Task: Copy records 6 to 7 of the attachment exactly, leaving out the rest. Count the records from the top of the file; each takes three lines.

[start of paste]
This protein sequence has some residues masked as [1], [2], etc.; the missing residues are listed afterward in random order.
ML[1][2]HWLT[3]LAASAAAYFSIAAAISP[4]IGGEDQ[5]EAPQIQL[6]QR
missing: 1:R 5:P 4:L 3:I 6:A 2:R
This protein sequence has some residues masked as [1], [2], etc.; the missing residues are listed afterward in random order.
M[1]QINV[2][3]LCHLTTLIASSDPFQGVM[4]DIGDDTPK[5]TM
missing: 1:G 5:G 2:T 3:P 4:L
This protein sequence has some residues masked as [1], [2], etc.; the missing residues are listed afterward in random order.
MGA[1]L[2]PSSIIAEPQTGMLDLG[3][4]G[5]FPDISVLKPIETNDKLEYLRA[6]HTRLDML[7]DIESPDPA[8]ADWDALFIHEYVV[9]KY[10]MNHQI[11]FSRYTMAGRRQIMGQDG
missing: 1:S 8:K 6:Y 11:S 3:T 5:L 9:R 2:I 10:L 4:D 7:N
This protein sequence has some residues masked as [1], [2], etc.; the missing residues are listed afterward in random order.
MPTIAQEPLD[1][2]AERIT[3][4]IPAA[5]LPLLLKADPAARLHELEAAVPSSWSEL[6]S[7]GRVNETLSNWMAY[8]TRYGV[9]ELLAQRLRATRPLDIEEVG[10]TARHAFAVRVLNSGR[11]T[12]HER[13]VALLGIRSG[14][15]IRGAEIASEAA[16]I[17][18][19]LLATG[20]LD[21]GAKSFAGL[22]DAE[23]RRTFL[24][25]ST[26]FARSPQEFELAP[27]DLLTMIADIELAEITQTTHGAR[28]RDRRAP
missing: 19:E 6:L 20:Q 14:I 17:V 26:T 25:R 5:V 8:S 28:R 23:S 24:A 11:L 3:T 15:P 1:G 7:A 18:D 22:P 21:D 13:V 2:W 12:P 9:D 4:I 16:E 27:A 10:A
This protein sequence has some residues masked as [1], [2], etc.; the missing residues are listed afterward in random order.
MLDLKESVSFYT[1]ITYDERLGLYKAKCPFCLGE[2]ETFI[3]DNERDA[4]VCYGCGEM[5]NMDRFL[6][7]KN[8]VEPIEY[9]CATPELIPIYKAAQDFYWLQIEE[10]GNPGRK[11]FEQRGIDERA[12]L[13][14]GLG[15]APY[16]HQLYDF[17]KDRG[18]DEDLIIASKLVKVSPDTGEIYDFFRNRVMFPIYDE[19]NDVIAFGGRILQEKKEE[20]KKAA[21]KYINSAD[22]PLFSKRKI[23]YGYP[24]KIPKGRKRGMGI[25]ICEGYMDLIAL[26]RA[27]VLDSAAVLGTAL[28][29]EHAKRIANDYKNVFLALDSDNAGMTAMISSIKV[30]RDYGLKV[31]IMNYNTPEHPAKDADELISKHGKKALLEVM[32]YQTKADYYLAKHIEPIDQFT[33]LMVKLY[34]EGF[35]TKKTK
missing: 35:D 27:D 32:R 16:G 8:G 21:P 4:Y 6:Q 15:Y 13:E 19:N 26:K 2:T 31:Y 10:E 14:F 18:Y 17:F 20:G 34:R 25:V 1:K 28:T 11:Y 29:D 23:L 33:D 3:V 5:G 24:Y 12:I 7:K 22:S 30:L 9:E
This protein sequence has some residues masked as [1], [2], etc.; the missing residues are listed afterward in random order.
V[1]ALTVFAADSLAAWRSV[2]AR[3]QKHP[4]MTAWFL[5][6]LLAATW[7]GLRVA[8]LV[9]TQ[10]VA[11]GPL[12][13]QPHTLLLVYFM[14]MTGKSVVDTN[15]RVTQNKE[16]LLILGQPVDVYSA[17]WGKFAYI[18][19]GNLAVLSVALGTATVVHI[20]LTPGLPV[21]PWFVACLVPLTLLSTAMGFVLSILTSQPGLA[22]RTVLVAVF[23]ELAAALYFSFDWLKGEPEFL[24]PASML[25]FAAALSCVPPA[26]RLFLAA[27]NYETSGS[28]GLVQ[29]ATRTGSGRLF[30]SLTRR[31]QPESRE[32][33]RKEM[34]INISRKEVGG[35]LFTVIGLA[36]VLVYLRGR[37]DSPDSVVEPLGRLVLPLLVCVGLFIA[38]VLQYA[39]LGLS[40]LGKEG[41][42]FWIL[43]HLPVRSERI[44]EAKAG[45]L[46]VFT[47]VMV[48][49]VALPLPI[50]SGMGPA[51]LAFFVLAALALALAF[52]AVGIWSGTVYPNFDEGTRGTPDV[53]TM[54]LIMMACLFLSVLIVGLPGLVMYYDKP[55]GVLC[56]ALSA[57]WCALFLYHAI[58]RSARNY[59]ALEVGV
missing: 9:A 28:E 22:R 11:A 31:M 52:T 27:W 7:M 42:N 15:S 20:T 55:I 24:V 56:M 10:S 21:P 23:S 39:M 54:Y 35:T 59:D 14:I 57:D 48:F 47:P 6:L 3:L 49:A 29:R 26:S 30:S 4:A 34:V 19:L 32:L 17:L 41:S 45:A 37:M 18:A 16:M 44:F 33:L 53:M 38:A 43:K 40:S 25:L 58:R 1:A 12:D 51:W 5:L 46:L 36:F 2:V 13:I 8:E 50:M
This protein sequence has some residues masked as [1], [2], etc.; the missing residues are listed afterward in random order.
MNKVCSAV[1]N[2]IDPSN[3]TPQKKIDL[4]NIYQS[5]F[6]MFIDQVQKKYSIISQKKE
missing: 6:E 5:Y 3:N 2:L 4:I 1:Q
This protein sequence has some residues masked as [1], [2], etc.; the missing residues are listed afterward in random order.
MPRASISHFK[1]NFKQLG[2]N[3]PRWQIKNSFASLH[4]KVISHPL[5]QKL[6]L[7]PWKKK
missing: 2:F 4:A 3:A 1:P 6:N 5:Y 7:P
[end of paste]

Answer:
This protein sequence has some residues masked as [1], [2], etc.; the missing residues are listed afterward in random order.
V[1]ALTVFAADSLAAWRSV[2]AR[3]QKHP[4]MTAWFL[5][6]LLAATW[7]GLRVA[8]LV[9]TQ[10]VA[11]GPL[12][13]QPHTLLLVYFM[14]MTGKSVVDTN[15]RVTQNKE[16]LLILGQPVDVYSA[17]WGKFAYI[18][19]GNLAVLSVALGTATVVHI[20]LTPGLPV[21]PWFVACLVPLTLLSTAMGFVLSILTSQPGLA[22]RTVLVAVF[23]ELAAALYFSFDWLKGEPEFL[24]PASML[25]FAAALSCVPPA[26]RLFLAA[27]NYETSGS[28]GLVQ[29]ATRTGSGRLF[30]SLTRR[31]QPESRE[32][33]RKEM[34]INISRKEVGG[35]LFTVIGLA[36]VLVYLRGR[37]DSPDSVVEPLGRLVLPLLVCVGLFIA[38]VLQYA[39]LGLS[40]LGKEG[41][42]FWIL[43]HLPVRSERI[44]EAKAG[45]L[46]VFT[47]VMV[48][49]VALPLPI[50]SGMGPA[51]LAFFVLAALALALAF[52]AVGIWSGTVYPNFDEGTRGTPDV[53]TM[54]LIMMACLFLSVLIVGLPGLVMYYDKP[55]GVLC[56]ALSA[57]WCALFLYHAI[58]RSARNY[59]ALEVGV
missing: 9:A 28:E 22:R 11:A 31:M 52:T 27:W 7:M 42:N 15:S 20:T 55:I 24:V 56:M 10:S 21:P 23:S 39:M 54:Y 35:T 59:D 14:I 57:D 48:F 47:P 6:L 3:L 49:A 29:R 26:S 30:S 4:A 34:V 19:L 32:L 17:L 41:S 45:A 37:M 18:A 16:M 44:F 33:L 53:M 38:A 43:K 40:S 25:L 58:R 1:A 12:D 51:W 5:L 46:L 36:F 2:V 13:I 8:E 50:M
This protein sequence has some residues masked as [1], [2], etc.; the missing residues are listed afterward in random order.
MNKVCSAV[1]N[2]IDPSN[3]TPQKKIDL[4]NIYQS[5]F[6]MFIDQVQKKYSIISQKKE
missing: 6:E 5:Y 3:N 2:L 4:I 1:Q